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Rosemont, IL, Feb. 02, 2019 (GLOBE NEWSWIRE) -- Whether you’re a professional football player gearing up to win the championship title this Sunday, or just a fan planning a pick-up game during halftime, you should be aware of common foot and ankle injuries seen in football.
Ankle sprains are one of the most common injuries among football players, explains Thomas O. Clanton, MD, Director of Foot and Ankle Sports Medicine at The Steadman Clinic in Vail, Colorado. An ankle sprain refers to stretched or torn ankle ligaments, the most common type being a lateral (outside) ankle sprain when the ankle rolls under.
If an athlete sprains their ankle, it’s important they get treatment in a timely manner and take time off to heal. Studies show that athletes who sustain severe ankle sprains and try to return to play before they are fully rehabilitated often sustain a second injury that is more severe.
“Fortunately, most ankle sprains are not particularly serious,” Dr. Clanton adds, “but another frequent football injury that can be serious is the ankle fracture.” An ankle fracture is a partial or complete break in one of the three bones that make up the ankle. Often, the surgeon will advise the patient to avoid putting weight on the ankle and to wear a cast or boot to limit mobility until the ankle is healed. Healing typically takes about two to three months. In some cases, surgery may be required.
“Following an injury to the foot or ankle, it is imperative that the athlete receive an accurate diagnosis and follow the treatment plan, including physical therapy, in order to return to their normal pre-injury condition,” says Dr. Clanton.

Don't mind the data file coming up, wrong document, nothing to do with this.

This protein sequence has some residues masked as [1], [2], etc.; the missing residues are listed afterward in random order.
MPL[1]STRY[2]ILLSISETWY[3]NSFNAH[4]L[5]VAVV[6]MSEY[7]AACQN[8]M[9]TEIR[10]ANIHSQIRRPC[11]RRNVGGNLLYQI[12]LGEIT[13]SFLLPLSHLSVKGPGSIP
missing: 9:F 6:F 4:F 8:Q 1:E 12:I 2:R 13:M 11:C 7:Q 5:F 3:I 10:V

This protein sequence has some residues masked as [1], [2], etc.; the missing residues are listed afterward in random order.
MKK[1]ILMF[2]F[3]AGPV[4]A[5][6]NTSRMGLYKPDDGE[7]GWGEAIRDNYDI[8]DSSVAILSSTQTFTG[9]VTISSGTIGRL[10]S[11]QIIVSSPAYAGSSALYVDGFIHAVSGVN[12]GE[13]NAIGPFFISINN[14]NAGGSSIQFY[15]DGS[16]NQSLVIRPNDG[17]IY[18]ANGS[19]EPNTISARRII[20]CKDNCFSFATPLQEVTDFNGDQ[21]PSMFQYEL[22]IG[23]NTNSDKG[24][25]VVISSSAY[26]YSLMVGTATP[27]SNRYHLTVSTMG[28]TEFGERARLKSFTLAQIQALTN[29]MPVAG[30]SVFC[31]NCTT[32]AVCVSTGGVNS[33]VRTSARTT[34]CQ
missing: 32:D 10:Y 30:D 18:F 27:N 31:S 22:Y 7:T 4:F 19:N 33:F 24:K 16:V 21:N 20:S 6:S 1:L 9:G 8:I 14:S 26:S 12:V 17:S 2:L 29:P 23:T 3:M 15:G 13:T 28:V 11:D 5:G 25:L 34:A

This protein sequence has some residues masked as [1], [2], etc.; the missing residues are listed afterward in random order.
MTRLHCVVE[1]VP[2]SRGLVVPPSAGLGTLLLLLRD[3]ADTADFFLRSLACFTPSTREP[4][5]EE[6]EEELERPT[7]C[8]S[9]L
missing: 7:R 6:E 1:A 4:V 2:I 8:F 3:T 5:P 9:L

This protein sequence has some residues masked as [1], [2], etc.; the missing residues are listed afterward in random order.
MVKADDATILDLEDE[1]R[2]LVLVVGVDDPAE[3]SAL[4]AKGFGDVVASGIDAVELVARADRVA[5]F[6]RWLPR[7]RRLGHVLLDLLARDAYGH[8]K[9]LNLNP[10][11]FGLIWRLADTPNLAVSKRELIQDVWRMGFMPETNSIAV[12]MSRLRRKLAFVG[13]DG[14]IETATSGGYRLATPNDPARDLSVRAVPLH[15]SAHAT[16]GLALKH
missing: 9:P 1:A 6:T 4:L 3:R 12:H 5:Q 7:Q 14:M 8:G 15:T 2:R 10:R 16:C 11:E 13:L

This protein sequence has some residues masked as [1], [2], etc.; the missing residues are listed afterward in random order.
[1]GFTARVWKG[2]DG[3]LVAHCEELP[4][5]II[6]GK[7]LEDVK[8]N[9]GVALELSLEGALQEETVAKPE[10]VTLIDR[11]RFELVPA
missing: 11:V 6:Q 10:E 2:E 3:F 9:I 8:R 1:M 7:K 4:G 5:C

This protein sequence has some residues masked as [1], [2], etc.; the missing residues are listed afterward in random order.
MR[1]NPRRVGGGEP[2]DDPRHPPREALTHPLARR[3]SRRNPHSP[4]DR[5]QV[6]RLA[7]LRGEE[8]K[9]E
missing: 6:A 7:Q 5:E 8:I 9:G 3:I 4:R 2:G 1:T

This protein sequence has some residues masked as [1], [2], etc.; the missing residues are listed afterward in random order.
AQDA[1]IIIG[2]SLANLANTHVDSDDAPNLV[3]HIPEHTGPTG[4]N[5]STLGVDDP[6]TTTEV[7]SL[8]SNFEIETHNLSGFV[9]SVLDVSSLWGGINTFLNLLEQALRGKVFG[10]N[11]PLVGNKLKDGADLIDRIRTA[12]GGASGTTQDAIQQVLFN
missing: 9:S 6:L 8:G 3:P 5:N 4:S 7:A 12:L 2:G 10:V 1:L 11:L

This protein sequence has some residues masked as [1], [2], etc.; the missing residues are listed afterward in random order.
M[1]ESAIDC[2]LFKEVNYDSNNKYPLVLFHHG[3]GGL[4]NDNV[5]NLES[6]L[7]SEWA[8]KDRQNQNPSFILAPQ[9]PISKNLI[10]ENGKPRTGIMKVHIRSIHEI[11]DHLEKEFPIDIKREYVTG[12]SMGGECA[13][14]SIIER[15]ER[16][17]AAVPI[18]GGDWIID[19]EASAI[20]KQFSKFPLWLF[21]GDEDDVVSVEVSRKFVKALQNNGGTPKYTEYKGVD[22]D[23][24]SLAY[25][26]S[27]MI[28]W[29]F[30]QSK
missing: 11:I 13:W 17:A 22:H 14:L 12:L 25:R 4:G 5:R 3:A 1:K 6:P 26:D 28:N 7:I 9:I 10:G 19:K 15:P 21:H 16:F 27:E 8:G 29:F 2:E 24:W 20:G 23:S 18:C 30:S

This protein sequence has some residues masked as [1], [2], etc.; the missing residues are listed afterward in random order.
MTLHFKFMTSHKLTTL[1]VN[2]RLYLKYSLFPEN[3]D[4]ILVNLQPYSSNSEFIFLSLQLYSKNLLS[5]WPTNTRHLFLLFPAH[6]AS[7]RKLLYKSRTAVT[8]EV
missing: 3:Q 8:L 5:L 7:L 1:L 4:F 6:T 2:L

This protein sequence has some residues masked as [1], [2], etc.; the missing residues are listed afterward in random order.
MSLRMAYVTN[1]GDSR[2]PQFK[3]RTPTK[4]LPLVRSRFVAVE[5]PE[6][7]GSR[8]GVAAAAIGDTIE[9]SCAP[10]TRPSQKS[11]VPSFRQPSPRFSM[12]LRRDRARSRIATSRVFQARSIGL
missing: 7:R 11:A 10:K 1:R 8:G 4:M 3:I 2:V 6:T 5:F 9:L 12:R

Other foot and ankle injuries commonly seen in football players include Achilles tendon ruptures, turf toe injuries, Lisfranc or midfoot sprains, fifth metatarsal fractures, and stress fractures. Any of these injuries may require the athlete to undergo surgical treatment and potentially miss a portion of their season. For example, recovery from Achilles tendon surgery can take, on average, 9-12 months before an athlete can return to the playing field, explains Clanton.
So, wherever you’re playing football this Sunday, it is important to keep an eye on your feet and ankles. If you do get hurt, make sure to see a foot and ankle orthopaedic surgeon to determine the severity of your injury and the best treatment options. To learn more about foot and ankle conditions and find a surgeon in your area, visit FootCareMD.org.
About Foot and Ankle Orthopaedic Surgeons
Foot and ankle orthopaedic surgeons are medical doctors (MD and DO) who specialize in the diagnosis and treatment of musculoskeletal disorders and injuries of the foot and ankle. Their education and training consist of four years of medical school, five years of postgraduate residency, and a fellowship year of specialized surgical training. These specialists care for patients of all ages, performing reconstructive surgery for deformities and arthritis, treating sports injuries, and managing foot and ankle trauma.
About the AOFAS
The American Orthopaedic Foot & Ankle Society (AOFAS) mobilizes our dynamic community of foot and ankle orthopaedic surgeons to improve patient care through education, research, and advocacy. As the premier global organization for foot and ankle care, AOFAS delivers exceptional events and resources for continuous education, funds and promotes innovative research, and broadens patient understanding of foot and ankle conditions and treatments. By emphasizing collaboration and excellence, AOFAS inspires ever-increasing levels of professional performance leading to improved patient outcomes. For more information visit the American Orthopaedic Foot & Ankle Society online at aofas.org.
Marketing and Communications Specialist
Christine Brannon American Orthopaedic Foot & Ankle Society (AOFAS) 847-430-5127 email@example.com